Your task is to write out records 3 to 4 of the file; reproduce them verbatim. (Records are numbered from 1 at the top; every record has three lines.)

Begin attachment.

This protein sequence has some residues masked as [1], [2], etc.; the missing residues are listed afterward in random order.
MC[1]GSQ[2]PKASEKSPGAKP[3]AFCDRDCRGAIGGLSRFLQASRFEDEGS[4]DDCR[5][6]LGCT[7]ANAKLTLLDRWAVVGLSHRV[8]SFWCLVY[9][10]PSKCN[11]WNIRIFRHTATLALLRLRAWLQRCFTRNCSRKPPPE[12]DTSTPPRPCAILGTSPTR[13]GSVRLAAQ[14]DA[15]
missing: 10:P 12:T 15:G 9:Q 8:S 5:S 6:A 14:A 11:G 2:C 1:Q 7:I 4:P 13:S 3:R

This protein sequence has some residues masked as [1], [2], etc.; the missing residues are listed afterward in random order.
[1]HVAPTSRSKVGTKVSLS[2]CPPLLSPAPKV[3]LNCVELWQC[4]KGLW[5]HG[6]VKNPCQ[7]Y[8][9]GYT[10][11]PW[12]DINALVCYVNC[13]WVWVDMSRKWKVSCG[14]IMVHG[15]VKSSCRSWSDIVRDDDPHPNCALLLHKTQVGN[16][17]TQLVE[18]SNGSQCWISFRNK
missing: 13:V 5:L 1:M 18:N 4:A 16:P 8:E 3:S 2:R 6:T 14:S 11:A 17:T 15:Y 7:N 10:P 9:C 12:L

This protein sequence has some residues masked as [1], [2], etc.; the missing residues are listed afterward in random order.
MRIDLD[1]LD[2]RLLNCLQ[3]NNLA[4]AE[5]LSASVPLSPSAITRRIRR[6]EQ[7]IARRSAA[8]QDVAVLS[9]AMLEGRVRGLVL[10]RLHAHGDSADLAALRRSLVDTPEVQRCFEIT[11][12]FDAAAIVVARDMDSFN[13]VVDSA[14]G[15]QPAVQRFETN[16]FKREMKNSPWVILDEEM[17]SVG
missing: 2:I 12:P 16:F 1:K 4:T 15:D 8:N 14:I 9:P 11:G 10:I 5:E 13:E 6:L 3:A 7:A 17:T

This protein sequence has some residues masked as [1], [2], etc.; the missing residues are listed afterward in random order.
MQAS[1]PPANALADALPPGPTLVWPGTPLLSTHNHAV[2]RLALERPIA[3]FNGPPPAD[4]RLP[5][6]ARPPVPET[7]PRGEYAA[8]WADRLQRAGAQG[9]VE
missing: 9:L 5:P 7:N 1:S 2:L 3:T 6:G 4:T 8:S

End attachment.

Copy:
This protein sequence has some residues masked as [1], [2], etc.; the missing residues are listed afterward in random order.
MRIDLD[1]LD[2]RLLNCLQ[3]NNLA[4]AE[5]LSASVPLSPSAITRRIRR[6]EQ[7]IARRSAA[8]QDVAVLS[9]AMLEGRVRGLVL[10]RLHAHGDSADLAALRRSLVDTPEVQRCFEIT[11][12]FDAAAIVVARDMDSFN[13]VVDSA[14]G[15]QPAVQRFETN[16]FKREMKNSPWVILDEEM[17]SVG
missing: 2:I 12:P 16:F 1:K 4:T 15:D 8:N 14:I 9:P 11:G 10:I 5:E 13:E 6:L 3:A 7:A 17:T

This protein sequence has some residues masked as [1], [2], etc.; the missing residues are listed afterward in random order.
MQAS[1]PPANALADALPPGPTLVWPGTPLLSTHNHAV[2]RLALERPIA[3]FNGPPPAD[4]RLP[5][6]ARPPVPET[7]PRGEYAA[8]WADRLQRAGAQG[9]VE
missing: 9:L 5:P 7:N 1:S 2:L 3:T 6:G 4:T 8:S